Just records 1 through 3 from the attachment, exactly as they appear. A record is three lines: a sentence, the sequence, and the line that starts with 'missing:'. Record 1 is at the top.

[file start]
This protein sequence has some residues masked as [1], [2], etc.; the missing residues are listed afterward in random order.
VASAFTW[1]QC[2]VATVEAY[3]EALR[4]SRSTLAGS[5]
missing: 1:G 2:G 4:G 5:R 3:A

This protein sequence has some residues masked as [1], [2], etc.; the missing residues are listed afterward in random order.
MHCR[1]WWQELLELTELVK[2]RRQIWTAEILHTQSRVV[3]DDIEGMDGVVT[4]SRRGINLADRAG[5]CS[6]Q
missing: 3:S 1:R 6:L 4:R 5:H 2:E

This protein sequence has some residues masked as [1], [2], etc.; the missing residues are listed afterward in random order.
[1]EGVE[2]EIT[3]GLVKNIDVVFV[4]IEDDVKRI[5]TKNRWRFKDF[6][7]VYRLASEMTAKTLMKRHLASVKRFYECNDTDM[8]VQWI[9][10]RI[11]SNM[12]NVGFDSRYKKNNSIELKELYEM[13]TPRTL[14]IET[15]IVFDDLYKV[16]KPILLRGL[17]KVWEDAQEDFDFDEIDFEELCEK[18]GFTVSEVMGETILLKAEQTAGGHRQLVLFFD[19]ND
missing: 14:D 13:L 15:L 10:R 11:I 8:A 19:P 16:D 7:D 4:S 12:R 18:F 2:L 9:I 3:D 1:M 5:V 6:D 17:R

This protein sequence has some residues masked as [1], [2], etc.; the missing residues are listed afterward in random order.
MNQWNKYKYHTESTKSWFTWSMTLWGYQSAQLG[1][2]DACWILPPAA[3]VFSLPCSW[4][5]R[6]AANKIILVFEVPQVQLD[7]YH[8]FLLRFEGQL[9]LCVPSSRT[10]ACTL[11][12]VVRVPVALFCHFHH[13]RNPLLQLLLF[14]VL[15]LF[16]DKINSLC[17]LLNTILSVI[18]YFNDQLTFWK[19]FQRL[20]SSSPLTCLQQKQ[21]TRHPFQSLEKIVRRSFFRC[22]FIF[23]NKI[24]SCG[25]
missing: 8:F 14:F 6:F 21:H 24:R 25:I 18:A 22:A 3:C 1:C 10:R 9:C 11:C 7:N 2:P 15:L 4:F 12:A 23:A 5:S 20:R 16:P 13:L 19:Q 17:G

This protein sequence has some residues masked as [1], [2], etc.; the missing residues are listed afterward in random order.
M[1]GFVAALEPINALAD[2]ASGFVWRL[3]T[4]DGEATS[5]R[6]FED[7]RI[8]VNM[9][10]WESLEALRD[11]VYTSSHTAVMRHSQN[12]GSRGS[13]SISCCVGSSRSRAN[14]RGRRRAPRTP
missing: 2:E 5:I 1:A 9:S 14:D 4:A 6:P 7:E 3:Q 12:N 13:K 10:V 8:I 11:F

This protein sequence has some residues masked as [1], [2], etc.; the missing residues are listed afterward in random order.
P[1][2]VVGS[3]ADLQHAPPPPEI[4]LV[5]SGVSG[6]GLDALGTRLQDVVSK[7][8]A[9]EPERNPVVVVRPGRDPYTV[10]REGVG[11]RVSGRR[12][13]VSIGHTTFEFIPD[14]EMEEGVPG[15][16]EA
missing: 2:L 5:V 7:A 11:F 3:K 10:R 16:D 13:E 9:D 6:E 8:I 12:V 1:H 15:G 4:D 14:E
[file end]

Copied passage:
This protein sequence has some residues masked as [1], [2], etc.; the missing residues are listed afterward in random order.
VASAFTW[1]QC[2]VATVEAY[3]EALR[4]SRSTLAGS[5]
missing: 1:G 2:G 4:G 5:R 3:A

This protein sequence has some residues masked as [1], [2], etc.; the missing residues are listed afterward in random order.
MHCR[1]WWQELLELTELVK[2]RRQIWTAEILHTQSRVV[3]DDIEGMDGVVT[4]SRRGINLADRAG[5]CS[6]Q
missing: 3:S 1:R 6:L 4:R 5:H 2:E

This protein sequence has some residues masked as [1], [2], etc.; the missing residues are listed afterward in random order.
[1]EGVE[2]EIT[3]GLVKNIDVVFV[4]IEDDVKRI[5]TKNRWRFKDF[6][7]VYRLASEMTAKTLMKRHLASVKRFYECNDTDM[8]VQWI[9][10]RI[11]SNM[12]NVGFDSRYKKNNSIELKELYEM[13]TPRTL[14]IET[15]IVFDDLYKV[16]KPILLRGL[17]KVWEDAQEDFDFDEIDFEELCEK[18]GFTVSEVMGETILLKAEQTAGGHRQLVLFFD[19]ND
missing: 14:D 13:L 15:L 10:R 11:I 8:A 19:P 16:D 7:D 4:S 12:R 18:F 2:L 9:I 3:D 1:M 5:V 6:D 17:R